Varicella-zoster virus-specific immune responses in elderly recipients of a herpes zoster vaccine

Myron J. Levin, M. N. Oxman, J. H. Zhang, G. R. Johnson, H. Stanley, A. R. Hayward, M. J. Caulfield, M. R. Irwin, J. G. Smith, J. Clair, I. S F Chan, H. Williams, R. Harbecke, R. Marchese, S. E. Straus, A. Gershon, A. Weinberg, Michael N. Oxman, Robert Arbeit, Patricia BarryChris Beisel, Kathy D. Boardman, Cindy L. Colling, Larry Davis, Lawrence Gelb, Anne A. Gershon, Anthony R. Hayward, Michael R. Irwin, Gary R. Johnson, Peter N. Peduzzi, Kenneth Schmader, Michael S. Simberkoff, Stephen E. Straus, Adriana Weinberg, Heather M. Williams, Jeffrey L. Silber, Paula Annunziato, Christina Y. Chan, Ivan S F Chan, L. E. Davis, C. A. Kauffman, S. K. Keay, A. R. Marques, N. E. Soto, P. Brunell, J. W. Gnann, R. Serrao, D. J. Cotton, R. P. Goodman, R. D. Arbeit, C. T. Pachucki, M. J. Levin, K. E. Schmader, W. A. Keitel, R. N. Greenberg, V. A. Morrison, P. F. Wright, M. R. Griffin, M. S. Simberkoff, S. S. Yeh, Z. Lobo, M. Holodniy, J. Loutit, R. F. Betts, L. D. Gelb, G. E. Crawford, J. Guatelli, P. A. Brooks, K. M. Neuzil, J. F. Toney

Research output: Contribution to journalArticlepeer-review

249 Scopus citations

Abstract

Background. A double-blind, placebo-controlled trial that involved 38,546 subjects ≥60 years old demonstrated efficacy of a high-potency live-attenuated Oka/Merck varicella-zoster virus (VZV) vaccine. The trial included an immunology substudy to determine the relationship of VZV-specific immune responses to vaccination and clinical outcome. Methods. The immunology substudy enrolled 1395 subjects at 2 sites where blood samples obtained prior to vaccination, at 6 weeks after vaccination, and at 1, 2, and 3 years thereafter were tested for VZV-specific cell-mediated immunity (VZV-CMI) by γ-interferon ELISPOT and responder cell frequency assays and for VZV antibody by glycoprotein ELISA. Results. VZV-CMI and VZV antibodies were significantly increased in vaccine recipients at 6 weeks after vaccination. The vaccine-induced increases in VZV-CMI persisted during the 3 years of follow-up, although their magnitude decreased over time. The magnitude of these VZV-specific immune responses was greater in subjects 60-69 years old than in subjects ≥70 years old. Conclusions. The zoster vaccine induced a significant increase in VZV-CMI and VZV antibody. The magnitude and duration of the boost in VZV-CMI in vaccine recipients and the relationship of this boost to age paralleled the clinical effects of the vaccine observed during the efficacy trial. These findings support the hypothesis that boosting VZV-CMI protects older adults against herpes zoster and postherpetic neuralgia.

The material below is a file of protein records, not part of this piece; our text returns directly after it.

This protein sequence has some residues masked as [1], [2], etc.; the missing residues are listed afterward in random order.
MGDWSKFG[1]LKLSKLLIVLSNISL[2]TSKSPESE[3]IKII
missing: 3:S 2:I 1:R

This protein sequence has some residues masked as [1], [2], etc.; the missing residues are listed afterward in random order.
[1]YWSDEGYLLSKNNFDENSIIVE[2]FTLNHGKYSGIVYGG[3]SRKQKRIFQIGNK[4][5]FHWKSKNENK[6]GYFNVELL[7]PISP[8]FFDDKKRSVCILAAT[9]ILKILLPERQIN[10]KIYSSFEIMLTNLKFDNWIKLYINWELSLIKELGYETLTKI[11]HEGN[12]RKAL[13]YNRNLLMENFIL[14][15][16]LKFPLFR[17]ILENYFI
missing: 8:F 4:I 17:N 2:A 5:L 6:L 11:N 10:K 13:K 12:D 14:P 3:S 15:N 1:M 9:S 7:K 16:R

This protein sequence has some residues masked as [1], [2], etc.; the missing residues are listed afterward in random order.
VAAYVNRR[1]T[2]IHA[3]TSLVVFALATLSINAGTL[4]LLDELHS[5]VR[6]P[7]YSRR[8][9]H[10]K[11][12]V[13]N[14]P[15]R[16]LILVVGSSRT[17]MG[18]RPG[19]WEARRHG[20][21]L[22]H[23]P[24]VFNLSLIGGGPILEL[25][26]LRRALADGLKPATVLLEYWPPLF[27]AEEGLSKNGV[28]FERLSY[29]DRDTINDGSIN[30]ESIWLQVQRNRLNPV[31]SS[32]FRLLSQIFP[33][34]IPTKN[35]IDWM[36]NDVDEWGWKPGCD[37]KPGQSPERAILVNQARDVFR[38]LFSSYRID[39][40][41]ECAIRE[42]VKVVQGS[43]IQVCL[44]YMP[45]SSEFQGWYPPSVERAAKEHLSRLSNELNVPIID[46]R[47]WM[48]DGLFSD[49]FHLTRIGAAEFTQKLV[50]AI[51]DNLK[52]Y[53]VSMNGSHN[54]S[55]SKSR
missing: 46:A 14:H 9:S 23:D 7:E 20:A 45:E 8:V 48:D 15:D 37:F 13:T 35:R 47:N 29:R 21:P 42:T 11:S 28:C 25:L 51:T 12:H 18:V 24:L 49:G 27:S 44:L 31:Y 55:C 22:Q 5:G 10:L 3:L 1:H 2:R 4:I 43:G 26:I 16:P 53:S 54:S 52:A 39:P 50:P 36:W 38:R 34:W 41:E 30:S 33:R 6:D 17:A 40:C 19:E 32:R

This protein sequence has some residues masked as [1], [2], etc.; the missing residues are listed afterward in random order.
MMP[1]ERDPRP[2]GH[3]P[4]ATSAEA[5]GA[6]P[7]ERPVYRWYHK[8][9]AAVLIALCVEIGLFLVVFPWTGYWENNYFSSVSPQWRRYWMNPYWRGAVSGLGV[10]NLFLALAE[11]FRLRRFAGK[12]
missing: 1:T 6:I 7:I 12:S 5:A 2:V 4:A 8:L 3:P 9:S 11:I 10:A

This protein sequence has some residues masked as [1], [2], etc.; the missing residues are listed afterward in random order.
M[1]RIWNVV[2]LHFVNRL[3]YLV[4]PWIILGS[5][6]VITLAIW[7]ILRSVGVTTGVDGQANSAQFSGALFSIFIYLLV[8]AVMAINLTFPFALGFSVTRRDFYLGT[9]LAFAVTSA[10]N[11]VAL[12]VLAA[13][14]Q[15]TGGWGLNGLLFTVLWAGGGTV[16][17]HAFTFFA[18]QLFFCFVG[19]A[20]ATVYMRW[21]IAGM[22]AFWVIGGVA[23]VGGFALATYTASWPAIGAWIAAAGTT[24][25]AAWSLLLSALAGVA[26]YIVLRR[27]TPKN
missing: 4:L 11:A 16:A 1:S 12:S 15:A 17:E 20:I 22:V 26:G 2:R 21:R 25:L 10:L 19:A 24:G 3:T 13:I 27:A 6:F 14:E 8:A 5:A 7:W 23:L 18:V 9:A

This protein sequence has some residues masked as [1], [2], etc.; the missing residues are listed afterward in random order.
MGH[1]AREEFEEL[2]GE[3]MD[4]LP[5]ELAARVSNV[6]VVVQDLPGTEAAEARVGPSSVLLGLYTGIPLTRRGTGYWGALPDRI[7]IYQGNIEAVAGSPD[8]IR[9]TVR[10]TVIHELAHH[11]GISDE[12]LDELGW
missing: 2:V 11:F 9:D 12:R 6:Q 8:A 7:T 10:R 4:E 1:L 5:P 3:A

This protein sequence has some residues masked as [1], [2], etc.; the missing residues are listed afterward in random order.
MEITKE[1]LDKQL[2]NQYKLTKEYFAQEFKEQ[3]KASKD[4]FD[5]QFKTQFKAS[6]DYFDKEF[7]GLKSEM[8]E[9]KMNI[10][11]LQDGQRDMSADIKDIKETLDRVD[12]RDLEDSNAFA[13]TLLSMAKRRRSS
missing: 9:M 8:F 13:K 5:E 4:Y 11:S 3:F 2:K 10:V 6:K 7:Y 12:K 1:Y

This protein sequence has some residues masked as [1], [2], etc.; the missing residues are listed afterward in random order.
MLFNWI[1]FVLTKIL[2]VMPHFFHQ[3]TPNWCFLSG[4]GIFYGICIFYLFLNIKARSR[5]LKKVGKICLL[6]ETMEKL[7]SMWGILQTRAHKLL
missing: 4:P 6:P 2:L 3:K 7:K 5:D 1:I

Original languageEnglish (US)
Pages (from-to)825-835
Number of pages11
JournalJournal of Infectious Diseases
Volume197
Issue number6
DOIs
StatePublished - Mar 15 2008

Bibliographical note

Funding Information:
Financial support: National Institute of Child Health and Human Development (grant contract N01-HD-3–3345 to M.J.L.); Health Resources and Services Administration (H12HA00070 and NIAID U01 AI068632 to M.J.L.); Cousins Center for Psychoneuroimmunology (grant to M.R.I.); NHLBI (grant R01 HL079955 to M.R.I.); NIA (grants R01 AG026364 and R01 AG026006–01 to M.R.I.); NCF (grant R01 CA 10014152 to M.R.I.); NIMH (grant T32MH19925 to M.R.I.); NIPS (grant P60 AG 10415 to M.R.I.); NCRR (grant M01-RR00865 to M.R.I.); and NIAMS (grants R01 NR009228 and R01 AR049840 to M.R.I.). Additional support was provided by the National Institute of Allergy and Infectious Diseases, Merck & Co., the National Institutes of Health (grant NIMH R01 MH 55253 to M.J.I.), and by the James R. and Jesse V. Scott Fund for Shingles Research (to M.N.O.). a Deceased.

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